Saturday, November 24, 2007

Colorful Finds in Hanoi

This week saw me making yet another pilgrimage to Hanoi for a couple of weeks of work ahead. But this time was different – I had procrastinated on making my hotel reservation and found myself suddenly in trouble when my laziness collided head-on with the start of high tourist season. Not only was my usual place booked solid – but almost all of the other hotels in the Old Quarter are completely packed solid. Or at least no rooms are available for the two solid weeks that I will need – both in and out of my price range.

Then, to add inconvenience to bad luck, the driver that brought me down to Hanoi refused to take me to the remote hotel buried deep in the traffic-choked claustrophobic lanes of the shop-filled tourist streets in the Old Quarter – the one that finally had agreed to give me a room for two weeks. That would have left me bailing at the hotel where my fellow passenger had a room and finding a local taxi to take me through the streets. Fortunately, the hotel that we did stop at first had a last minute opening for one night – and between my fellow passenger and the friendly hotel staff, we managed to negotiate a reasonable price arrangement and I got a perfectly comfortable room for the night.

Still, that left me the dilemma of Saturday with no room. So bright and early Saturday morning I was off on foot scouring neighborhoods for potential hotel rooms. I finally happened upon a Vietnamese hotel in a neighborhood halfway between the tourist district and the area where my hotel is. And what a lucky find it was! For $22 US/night, I scored a large 10th floor room (in a hotel with an elevator), with a bright window opening onto the Hanoi skyline and full of fresh air, two comfortable chairs, a writing desk, large wardrobe and very comfortable bed. The staff warned me sadly that this was their “small” room and they apologized for not having anything larger available. Small?!? This was almost three times the size of the room I had paid $10 more for the night before, and had a big tub and a window allowing fresh air into the room. Only downside? No breakfast included, but then, neither did my former regular hotel.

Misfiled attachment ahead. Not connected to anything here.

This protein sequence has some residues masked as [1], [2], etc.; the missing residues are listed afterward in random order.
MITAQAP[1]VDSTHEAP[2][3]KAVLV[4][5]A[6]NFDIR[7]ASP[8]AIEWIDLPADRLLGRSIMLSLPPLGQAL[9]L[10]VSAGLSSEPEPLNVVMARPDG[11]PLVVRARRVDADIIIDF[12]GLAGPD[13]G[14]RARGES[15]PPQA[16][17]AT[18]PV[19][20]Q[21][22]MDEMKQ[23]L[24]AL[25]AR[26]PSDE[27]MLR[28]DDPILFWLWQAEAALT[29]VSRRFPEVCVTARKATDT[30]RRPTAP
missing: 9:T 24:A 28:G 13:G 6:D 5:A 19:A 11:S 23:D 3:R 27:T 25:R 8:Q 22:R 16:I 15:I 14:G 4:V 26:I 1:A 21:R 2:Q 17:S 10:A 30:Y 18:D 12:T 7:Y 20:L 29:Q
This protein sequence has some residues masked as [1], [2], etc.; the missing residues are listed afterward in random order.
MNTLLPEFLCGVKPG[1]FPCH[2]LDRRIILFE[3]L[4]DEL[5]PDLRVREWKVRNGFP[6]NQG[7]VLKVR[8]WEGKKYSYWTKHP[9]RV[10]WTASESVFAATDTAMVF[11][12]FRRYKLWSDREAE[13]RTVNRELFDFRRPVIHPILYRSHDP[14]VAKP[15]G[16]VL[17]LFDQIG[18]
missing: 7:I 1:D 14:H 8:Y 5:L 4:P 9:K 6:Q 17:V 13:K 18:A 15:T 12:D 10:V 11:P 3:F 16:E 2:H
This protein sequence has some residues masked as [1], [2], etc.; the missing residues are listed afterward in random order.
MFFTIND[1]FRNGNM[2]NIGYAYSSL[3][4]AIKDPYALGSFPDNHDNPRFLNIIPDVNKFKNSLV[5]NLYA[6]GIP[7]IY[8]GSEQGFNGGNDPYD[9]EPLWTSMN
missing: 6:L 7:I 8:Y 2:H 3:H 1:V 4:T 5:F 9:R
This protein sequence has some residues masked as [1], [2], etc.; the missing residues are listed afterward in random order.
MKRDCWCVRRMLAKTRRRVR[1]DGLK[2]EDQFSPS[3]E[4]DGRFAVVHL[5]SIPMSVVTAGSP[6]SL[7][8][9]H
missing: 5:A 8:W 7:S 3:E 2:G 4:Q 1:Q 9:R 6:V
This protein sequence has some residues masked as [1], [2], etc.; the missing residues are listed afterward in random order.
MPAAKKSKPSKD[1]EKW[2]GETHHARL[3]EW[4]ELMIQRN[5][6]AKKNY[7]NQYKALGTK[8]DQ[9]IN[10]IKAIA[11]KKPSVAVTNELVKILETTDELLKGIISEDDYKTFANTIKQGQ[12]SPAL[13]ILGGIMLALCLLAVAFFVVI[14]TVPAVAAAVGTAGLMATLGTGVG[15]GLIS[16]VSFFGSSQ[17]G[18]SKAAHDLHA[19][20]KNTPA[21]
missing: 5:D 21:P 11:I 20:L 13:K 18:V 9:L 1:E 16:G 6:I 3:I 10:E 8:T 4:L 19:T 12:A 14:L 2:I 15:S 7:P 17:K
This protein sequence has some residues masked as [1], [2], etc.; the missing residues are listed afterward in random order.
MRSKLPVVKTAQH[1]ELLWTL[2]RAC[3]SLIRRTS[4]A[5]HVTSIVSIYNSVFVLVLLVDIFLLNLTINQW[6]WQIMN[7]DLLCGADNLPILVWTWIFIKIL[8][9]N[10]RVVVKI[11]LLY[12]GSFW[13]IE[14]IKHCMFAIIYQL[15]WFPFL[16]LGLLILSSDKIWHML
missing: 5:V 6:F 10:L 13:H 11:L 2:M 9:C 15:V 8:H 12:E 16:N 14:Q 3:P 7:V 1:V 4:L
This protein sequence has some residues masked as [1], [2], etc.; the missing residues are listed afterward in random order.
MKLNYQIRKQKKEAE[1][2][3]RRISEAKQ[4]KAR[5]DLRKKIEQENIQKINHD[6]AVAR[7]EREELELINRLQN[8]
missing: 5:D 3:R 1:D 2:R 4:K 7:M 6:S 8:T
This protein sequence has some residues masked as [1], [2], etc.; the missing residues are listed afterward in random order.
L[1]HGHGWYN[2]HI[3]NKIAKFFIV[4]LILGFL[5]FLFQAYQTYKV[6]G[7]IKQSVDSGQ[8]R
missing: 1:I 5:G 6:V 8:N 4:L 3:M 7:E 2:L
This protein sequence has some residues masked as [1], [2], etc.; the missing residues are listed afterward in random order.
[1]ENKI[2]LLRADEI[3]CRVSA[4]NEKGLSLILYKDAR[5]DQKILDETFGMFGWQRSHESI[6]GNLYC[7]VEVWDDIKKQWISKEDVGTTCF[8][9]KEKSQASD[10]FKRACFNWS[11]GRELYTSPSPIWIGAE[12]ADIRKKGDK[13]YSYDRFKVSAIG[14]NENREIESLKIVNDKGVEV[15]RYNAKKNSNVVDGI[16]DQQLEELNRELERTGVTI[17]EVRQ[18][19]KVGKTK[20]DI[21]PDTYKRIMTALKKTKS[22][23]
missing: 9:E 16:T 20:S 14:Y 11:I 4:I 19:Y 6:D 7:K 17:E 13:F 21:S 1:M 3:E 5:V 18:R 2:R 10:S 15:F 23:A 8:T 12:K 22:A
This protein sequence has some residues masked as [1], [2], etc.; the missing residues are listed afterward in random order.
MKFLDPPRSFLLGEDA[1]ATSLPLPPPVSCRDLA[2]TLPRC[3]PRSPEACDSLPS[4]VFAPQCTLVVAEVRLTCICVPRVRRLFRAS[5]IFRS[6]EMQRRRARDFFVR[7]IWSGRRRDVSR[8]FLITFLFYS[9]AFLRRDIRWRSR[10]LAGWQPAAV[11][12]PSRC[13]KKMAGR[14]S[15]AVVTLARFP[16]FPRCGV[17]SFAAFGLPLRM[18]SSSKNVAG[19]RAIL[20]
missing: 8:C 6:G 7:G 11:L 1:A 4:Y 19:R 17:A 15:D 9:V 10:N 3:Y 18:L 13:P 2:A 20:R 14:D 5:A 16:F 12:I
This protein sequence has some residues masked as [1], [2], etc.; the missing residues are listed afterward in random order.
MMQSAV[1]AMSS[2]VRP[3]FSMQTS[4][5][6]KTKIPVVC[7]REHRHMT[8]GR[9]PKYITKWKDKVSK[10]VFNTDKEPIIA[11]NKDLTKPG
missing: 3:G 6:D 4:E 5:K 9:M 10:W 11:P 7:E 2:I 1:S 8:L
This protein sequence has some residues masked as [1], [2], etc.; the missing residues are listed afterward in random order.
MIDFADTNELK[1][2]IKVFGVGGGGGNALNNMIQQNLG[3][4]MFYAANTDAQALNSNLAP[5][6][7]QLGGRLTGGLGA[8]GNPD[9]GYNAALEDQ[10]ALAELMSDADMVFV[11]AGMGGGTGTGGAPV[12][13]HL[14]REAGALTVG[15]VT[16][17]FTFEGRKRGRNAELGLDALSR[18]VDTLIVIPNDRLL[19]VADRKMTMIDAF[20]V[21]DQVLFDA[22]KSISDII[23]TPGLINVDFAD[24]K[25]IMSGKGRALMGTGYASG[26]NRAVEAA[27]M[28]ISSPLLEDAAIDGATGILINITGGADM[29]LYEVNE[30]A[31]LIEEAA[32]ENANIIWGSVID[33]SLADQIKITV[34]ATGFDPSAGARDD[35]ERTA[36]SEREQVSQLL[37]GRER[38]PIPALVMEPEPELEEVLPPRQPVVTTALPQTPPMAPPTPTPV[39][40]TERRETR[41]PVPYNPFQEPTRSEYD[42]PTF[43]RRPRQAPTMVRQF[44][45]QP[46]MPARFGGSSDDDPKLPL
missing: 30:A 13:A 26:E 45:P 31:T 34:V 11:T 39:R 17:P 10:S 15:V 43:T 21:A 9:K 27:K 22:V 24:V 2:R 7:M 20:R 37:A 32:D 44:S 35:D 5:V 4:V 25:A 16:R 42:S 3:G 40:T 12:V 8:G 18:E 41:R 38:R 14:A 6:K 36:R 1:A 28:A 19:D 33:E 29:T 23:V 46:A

So, I was left to a Saturday of happy discoveries. After finding the hotel I set out to properly explore the neighborhood. I was several blocks south of the tourist district, and had finally escaped the prices and obsessive vendors. Yet there are a large number of nice shops, restaurants (every other one being Japanese…), coffee and juice shops, and it is near one of the largest markets and largest upscale shopping complex in Hanoi. Walking distance (if you’re a walker like me anyway) to just about everywhere I would want to be. People were friendly and not pushy. Streets are green with trees. And the whole area (my hotel included) is a wireless hotspot, so I can access the internet from almost everywhere – though I must confess to being torn between that and the 30 some-odd English language stations I can watch in my hotel room…

And so – for one of my adventures of the day:

As I said, my new hotel is located in prime Vietnamese shopping area, specifically next to the largest fabric market I have ever seen. The entire top floor of the almost one-city-block area (minus a large open atrium that looks down on the green grocers in the center) is packed tight with fabric stalls. Most of the stalls sell the same standard fare of fabric – cottons, corduroy, poly-mixes and wools for making suits; the lighter-weight shirt and blouse material in solids and prints; rich velvets, heavy knit material for sweaters and even some jersey for sweatshirts. There are a few specialty shops including denim and silks mixed in, and one whole corner devoted to pillows and bedding. Each shop is miniscule – the average being just long enough to lie down in and deep enough to sit upright with legs extended – height is only limited by how high the bolts can be stacked without falling over. Each booth is thigh-deep in layers of bulk fabric.